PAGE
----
When “X-Men Forever” was announced, there was part of me that was intrigued. As someone who started reading the X-books in the early 90s, a continuation of Claremont’s run, starting from that point, had a lot of nostalgic appeal. What we’ve ended up with isn’t really what was promised -- but it’s fair to say, it’s still pretty entertaining.
The central conceit of “X-Men Forever” was quite rapidly ditched, and Claremont has concentrated on spinning new stories instead of continuing old ones. Issue #5 brings the first storyline to a rather abrupt end as the mutant race is given a dramatic new development that, all hyperbole aside, alters the X-Men’s central concept on a fundamental level. It’s a sign that Claremont still has plenty of ideas worth exploring and, it seems, that in “X-Men Forever” Marvel has finally found an appropriate venue for them.
Rarely for a Claremont book, this works rather well on a technical level. While his titles have often felt over-written and dated, here he manages to turn that into an advantage. There’s an appropriately old-school feel to the pacing and exposition, and something pleasantly familiar about the way sub-plots weave in and out of the book after becoming a virtual lost art in today’s long-term, trade-focussed storylines. It took a while to get going, but as of this issue, we can emphatically say that “X-Men Forever” is working, against the odds.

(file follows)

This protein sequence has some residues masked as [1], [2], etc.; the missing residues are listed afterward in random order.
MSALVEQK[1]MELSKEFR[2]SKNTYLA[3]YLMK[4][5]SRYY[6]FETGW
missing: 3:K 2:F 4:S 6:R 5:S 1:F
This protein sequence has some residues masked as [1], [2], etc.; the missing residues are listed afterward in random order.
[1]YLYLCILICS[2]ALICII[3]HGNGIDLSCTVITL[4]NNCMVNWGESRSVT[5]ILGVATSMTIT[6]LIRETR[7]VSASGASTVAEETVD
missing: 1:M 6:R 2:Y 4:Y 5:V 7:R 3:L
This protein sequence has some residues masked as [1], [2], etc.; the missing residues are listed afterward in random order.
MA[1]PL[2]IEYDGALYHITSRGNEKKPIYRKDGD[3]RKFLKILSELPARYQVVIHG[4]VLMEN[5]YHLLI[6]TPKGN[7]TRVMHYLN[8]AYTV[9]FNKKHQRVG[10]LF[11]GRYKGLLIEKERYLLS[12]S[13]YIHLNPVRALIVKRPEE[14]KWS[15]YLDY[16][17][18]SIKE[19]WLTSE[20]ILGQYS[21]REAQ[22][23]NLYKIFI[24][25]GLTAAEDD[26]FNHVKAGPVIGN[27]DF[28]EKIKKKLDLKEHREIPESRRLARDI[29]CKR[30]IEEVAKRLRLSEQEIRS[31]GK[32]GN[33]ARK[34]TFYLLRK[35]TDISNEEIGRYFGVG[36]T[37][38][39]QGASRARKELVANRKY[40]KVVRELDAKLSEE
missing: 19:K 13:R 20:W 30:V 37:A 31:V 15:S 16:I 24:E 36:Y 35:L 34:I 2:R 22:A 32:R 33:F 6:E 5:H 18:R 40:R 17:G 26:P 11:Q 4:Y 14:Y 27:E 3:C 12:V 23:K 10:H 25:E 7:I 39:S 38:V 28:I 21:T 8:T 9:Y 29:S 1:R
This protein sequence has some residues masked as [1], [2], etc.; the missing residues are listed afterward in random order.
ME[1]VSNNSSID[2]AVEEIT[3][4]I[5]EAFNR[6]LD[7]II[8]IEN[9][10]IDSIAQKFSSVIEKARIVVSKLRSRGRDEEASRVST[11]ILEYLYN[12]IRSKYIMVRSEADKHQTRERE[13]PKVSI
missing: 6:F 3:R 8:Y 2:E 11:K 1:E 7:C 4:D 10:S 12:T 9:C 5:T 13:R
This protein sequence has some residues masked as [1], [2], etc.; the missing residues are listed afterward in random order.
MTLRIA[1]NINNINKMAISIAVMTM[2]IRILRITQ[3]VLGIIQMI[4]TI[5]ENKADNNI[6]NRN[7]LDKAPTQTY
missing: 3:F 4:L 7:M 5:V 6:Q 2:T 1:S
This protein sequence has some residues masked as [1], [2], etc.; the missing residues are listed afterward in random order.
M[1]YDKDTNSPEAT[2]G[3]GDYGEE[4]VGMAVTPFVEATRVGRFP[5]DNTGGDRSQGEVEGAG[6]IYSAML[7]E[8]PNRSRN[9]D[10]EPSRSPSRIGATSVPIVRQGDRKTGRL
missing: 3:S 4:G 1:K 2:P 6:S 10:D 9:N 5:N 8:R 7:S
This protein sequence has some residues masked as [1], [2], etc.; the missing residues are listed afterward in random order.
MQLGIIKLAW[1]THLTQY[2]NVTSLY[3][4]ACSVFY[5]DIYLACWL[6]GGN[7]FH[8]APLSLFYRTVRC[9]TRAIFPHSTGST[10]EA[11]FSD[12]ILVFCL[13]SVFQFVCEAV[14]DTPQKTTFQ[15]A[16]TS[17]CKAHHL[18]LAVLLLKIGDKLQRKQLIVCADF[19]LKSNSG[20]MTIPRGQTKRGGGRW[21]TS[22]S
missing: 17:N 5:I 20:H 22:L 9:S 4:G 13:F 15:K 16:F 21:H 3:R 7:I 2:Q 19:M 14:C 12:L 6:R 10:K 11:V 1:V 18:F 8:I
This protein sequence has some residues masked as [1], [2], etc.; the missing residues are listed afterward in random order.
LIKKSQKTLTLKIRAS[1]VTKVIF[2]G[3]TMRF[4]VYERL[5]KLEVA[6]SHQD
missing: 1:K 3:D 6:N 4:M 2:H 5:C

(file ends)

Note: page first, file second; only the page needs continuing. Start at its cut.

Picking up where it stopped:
As ever, Tom Grummett’s artwork is a large part of that. He’s no Jim Lee, but he’s a strong storyteller in his own right, and his costumes designs are very appropriate for the era -- Jean’s new Phoenix-inspired look in particular -- and from the cover, it appears the rest of the cast will be getting an overhaul shortly as well.
It probably depends on how much of an X-Men nostalgist you are, but “X-Men Forever” is somehow managing to pull its weight on a level beyond being the Obligatory Chris Claremont Book. If you haven’t checked it out already, it’s certainly worth a look.